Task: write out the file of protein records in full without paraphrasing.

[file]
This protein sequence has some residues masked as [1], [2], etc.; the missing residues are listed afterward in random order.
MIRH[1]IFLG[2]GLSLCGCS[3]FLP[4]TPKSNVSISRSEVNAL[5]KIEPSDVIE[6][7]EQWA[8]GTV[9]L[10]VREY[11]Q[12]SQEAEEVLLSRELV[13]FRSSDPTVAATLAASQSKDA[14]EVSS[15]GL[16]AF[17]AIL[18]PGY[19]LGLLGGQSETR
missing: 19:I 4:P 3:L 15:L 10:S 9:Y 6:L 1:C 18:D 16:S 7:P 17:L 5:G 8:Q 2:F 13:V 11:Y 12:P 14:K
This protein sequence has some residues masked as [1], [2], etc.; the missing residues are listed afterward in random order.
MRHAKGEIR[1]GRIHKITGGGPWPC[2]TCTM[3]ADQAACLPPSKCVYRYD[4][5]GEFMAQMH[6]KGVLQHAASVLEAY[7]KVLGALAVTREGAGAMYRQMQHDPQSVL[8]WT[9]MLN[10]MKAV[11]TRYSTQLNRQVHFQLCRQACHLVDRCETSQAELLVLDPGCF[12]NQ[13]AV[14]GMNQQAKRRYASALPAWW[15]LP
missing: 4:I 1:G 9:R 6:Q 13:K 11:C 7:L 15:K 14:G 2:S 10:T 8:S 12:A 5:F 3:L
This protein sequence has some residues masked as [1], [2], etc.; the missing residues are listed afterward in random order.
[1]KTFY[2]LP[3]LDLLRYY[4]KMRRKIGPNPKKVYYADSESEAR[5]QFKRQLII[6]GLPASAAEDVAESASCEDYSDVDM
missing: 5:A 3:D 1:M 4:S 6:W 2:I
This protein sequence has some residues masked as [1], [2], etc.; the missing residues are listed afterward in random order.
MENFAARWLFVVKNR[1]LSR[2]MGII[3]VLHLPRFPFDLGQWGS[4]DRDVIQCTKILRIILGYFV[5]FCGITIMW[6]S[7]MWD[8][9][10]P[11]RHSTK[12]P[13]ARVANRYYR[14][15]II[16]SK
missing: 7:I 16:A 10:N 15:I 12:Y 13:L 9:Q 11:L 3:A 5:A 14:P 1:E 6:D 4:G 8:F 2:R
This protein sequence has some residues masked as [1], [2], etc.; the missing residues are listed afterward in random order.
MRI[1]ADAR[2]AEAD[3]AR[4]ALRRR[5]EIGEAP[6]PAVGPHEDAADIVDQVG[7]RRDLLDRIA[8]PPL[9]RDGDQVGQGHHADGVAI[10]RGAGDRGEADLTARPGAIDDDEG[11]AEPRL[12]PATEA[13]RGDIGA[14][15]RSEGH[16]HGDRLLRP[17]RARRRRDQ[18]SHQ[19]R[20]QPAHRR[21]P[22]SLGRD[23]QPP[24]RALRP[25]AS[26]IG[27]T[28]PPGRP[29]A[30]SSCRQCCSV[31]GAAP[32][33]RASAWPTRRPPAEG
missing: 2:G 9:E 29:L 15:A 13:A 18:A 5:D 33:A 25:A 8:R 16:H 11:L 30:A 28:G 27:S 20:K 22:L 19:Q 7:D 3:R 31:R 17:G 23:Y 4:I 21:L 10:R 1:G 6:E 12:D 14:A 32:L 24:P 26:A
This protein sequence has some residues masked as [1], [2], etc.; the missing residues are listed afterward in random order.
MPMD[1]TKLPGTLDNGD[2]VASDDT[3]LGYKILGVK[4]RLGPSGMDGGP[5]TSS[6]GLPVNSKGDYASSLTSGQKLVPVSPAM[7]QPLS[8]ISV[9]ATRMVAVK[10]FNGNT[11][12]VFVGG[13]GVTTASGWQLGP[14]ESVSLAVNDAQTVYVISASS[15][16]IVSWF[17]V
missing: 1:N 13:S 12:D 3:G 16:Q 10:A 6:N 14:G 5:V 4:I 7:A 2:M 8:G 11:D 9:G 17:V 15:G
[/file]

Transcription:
This protein sequence has some residues masked as [1], [2], etc.; the missing residues are listed afterward in random order.
MIRH[1]IFLG[2]GLSLCGCS[3]FLP[4]TPKSNVSISRSEVNAL[5]KIEPSDVIE[6][7]EQWA[8]GTV[9]L[10]VREY[11]Q[12]SQEAEEVLLSRELV[13]FRSSDPTVAATLAASQSKDA[14]EVSS[15]GL[16]AF[17]AIL[18]PGY[19]LGLLGGQSETR
missing: 19:I 4:P 3:L 15:L 10:S 9:Y 6:L 1:C 18:D 16:S 7:P 17:L 5:G 8:Q 2:F 13:V 11:Y 12:P 14:K
This protein sequence has some residues masked as [1], [2], etc.; the missing residues are listed afterward in random order.
MRHAKGEIR[1]GRIHKITGGGPWPC[2]TCTM[3]ADQAACLPPSKCVYRYD[4][5]GEFMAQMH[6]KGVLQHAASVLEAY[7]KVLGALAVTREGAGAMYRQMQHDPQSVL[8]WT[9]MLN[10]MKAV[11]TRYSTQLNRQVHFQLCRQACHLVDRCETSQAELLVLDPGCF[12]NQ[13]AV[14]GMNQQAKRRYASALPAWW[15]LP
missing: 4:I 1:G 9:R 6:Q 13:K 11:C 7:L 15:K 14:G 2:S 10:T 8:S 12:A 5:F 3:L
This protein sequence has some residues masked as [1], [2], etc.; the missing residues are listed afterward in random order.
[1]KTFY[2]LP[3]LDLLRYY[4]KMRRKIGPNPKKVYYADSESEAR[5]QFKRQLII[6]GLPASAAEDVAESASCEDYSDVDM
missing: 5:A 3:D 1:M 4:S 6:W 2:I
This protein sequence has some residues masked as [1], [2], etc.; the missing residues are listed afterward in random order.
MENFAARWLFVVKNR[1]LSR[2]MGII[3]VLHLPRFPFDLGQWGS[4]DRDVIQCTKILRIILGYFV[5]FCGITIMW[6]S[7]MWD[8][9][10]P[11]RHSTK[12]P[13]ARVANRYYR[14][15]II[16]SK
missing: 7:I 16:A 10:N 15:I 12:Y 13:L 9:Q 11:L 3:A 5:A 14:P 1:E 6:D 4:G 8:F 2:R
This protein sequence has some residues masked as [1], [2], etc.; the missing residues are listed afterward in random order.
MRI[1]ADAR[2]AEAD[3]AR[4]ALRRR[5]EIGEAP[6]PAVGPHEDAADIVDQVG[7]RRDLLDRIA[8]PPL[9]RDGDQVGQGHHADGVAI[10]RGAGDRGEADLTARPGAIDDDEG[11]AEPRL[12]PATEA[13]RGDIGA[14][15]RSEGH[16]HGDRLLRP[17]RARRRRDQ[18]SHQ[19]R[20]QPAHRR[21]P[22]SLGRD[23]QPP[24]RALRP[25]AS[26]IG[27]T[28]PPGRP[29]A[30]SSCRQCCSV[31]GAAP[32][33]RASAWPTRRPPAEG
missing: 2:G 9:E 29:L 15:A 13:A 18:A 5:D 33:A 25:A 8:R 16:H 11:L 30:A 28:G 27:S 20:K 22:L 19:Q 7:D 3:R 31:R 17:G 23:Y 4:I 21:L 10:R 1:G 6:E 12:D 14:A 32:L 24:P 26:A
This protein sequence has some residues masked as [1], [2], etc.; the missing residues are listed afterward in random order.
MPMD[1]TKLPGTLDNGD[2]VASDDT[3]LGYKILGVK[4]RLGPSGMDGGP[5]TSS[6]GLPVNSKGDYASSLTSGQKLVPVSPAM[7]QPLS[8]ISV[9]ATRMVAVK[10]FNGNT[11][12]VFVGG[13]GVTTASGWQLGP[14]ESVSLAVNDAQTVYVISASS[15][16]IVSWF[17]V
missing: 1:N 13:S 12:D 3:G 16:Q 10:A 6:N 14:G 5:V 4:I 7:A 2:M 8:G 11:D 9:G 17:V 15:G